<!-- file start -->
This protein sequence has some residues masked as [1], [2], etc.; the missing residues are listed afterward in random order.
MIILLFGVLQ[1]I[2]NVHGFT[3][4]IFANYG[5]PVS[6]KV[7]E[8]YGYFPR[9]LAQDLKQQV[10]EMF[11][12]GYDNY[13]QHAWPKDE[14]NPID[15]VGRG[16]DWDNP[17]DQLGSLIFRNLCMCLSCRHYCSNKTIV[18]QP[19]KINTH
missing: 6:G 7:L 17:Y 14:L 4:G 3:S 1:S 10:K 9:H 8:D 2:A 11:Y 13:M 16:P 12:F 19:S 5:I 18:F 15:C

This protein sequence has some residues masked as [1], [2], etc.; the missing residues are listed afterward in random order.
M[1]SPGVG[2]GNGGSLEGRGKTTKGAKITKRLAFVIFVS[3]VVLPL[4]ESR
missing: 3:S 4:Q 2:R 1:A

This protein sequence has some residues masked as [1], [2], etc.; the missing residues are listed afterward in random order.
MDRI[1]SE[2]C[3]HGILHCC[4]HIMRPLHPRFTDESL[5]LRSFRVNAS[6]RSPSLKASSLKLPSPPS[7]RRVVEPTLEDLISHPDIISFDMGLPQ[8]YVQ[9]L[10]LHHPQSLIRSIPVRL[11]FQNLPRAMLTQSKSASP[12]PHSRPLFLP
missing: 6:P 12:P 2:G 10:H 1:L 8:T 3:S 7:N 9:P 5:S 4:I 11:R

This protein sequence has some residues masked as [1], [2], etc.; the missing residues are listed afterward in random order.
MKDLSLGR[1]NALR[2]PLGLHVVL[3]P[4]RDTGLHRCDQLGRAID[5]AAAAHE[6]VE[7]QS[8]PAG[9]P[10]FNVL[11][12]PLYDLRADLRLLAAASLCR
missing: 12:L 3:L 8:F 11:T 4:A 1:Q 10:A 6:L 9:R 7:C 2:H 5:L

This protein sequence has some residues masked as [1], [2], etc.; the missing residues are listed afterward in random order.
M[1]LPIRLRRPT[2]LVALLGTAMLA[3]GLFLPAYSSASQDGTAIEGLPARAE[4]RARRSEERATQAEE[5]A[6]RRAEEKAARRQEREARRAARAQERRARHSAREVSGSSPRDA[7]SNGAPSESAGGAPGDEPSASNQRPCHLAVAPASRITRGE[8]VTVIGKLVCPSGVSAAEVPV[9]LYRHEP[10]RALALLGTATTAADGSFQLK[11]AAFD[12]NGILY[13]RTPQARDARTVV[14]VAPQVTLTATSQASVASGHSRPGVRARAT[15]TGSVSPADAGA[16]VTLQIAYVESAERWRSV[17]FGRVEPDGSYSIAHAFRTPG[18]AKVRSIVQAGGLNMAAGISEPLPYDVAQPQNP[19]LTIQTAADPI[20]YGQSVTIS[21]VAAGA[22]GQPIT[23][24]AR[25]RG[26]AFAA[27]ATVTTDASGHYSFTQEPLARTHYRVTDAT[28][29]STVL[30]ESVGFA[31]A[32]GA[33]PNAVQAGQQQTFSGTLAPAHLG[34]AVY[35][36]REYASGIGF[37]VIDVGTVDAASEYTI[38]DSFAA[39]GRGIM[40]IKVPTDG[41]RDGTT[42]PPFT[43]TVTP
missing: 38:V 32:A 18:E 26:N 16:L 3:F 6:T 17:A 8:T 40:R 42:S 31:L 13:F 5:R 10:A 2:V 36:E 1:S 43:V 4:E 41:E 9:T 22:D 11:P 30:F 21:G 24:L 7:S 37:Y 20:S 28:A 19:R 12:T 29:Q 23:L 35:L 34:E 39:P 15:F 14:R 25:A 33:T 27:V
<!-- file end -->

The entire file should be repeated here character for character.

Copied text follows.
This protein sequence has some residues masked as [1], [2], etc.; the missing residues are listed afterward in random order.
MIILLFGVLQ[1]I[2]NVHGFT[3][4]IFANYG[5]PVS[6]KV[7]E[8]YGYFPR[9]LAQDLKQQV[10]EMF[11][12]GYDNY[13]QHAWPKDE[14]NPID[15]VGRG[16]DWDNP[17]DQLGSLIFRNLCMCLSCRHYCSNKTIV[18]QP[19]KINTH
missing: 6:G 7:L 17:Y 14:L 4:G 3:S 1:S 10:K 9:H 8:D 2:A 11:Y 13:M 16:P 12:F 19:S 5:I 18:F 15:C

This protein sequence has some residues masked as [1], [2], etc.; the missing residues are listed afterward in random order.
M[1]SPGVG[2]GNGGSLEGRGKTTKGAKITKRLAFVIFVS[3]VVLPL[4]ESR
missing: 3:S 4:Q 2:R 1:A

This protein sequence has some residues masked as [1], [2], etc.; the missing residues are listed afterward in random order.
MDRI[1]SE[2]C[3]HGILHCC[4]HIMRPLHPRFTDESL[5]LRSFRVNAS[6]RSPSLKASSLKLPSPPS[7]RRVVEPTLEDLISHPDIISFDMGLPQ[8]YVQ[9]L[10]LHHPQSLIRSIPVRL[11]FQNLPRAMLTQSKSASP[12]PHSRPLFLP
missing: 6:P 12:P 2:G 10:H 1:L 8:T 3:S 7:N 9:P 5:S 4:I 11:R

This protein sequence has some residues masked as [1], [2], etc.; the missing residues are listed afterward in random order.
MKDLSLGR[1]NALR[2]PLGLHVVL[3]P[4]RDTGLHRCDQLGRAID[5]AAAAHE[6]VE[7]QS[8]PAG[9]P[10]FNVL[11][12]PLYDLRADLRLLAAASLCR
missing: 12:L 3:L 8:F 11:T 4:A 1:Q 10:A 6:L 9:R 7:C 2:H 5:L

This protein sequence has some residues masked as [1], [2], etc.; the missing residues are listed afterward in random order.
M[1]LPIRLRRPT[2]LVALLGTAMLA[3]GLFLPAYSSASQDGTAIEGLPARAE[4]RARRSEERATQAEE[5]A[6]RRAEEKAARRQEREARRAARAQERRARHSAREVSGSSPRDA[7]SNGAPSESAGGAPGDEPSASNQRPCHLAVAPASRITRGE[8]VTVIGKLVCPSGVSAAEVPV[9]LYRHEP[10]RALALLGTATTAADGSFQLK[11]AAFD[12]NGILY[13]RTPQARDARTVV[14]VAPQVTLTATSQASVASGHSRPGVRARAT[15]TGSVSPADAGA[16]VTLQIAYVESAERWRSV[17]FGRVEPDGSYSIAHAFRTPG[18]AKVRSIVQAGGLNMAAGISEPLPYDVAQPQNP[19]LTIQTAADPI[20]YGQSVTIS[21]VAAGA[22]GQPIT[23][24]AR[25]RG[26]AFAA[27]ATVTTDASGHYSFTQEPLARTHYRVTDAT[28][29]STVL[30]ESVGFA[31]A[32]GA[33]PNAVQAGQQQTFSGTLAPAHLG[34]AVY[35][36]REYASGIGF[37]VIDVGTVDAASEYTI[38]DSFAA[39]GRGIM[40]IKVPTDG[41]RDGTT[42]PPFT[43]TVTP
missing: 38:V 32:A 18:E 26:N 16:L 3:F 6:T 17:A 8:T 40:R 42:S 31:L 13:F 5:R 10:A 2:V 36:E 1:S 43:V 4:E 41:E 9:T 22:D 11:P 30:F 21:G 24:L 7:S 37:Y 20:S 28:A 19:R 12:T 29:Q 23:L 35:L 34:E 39:P 15:F 14:R 25:A 33:T 27:V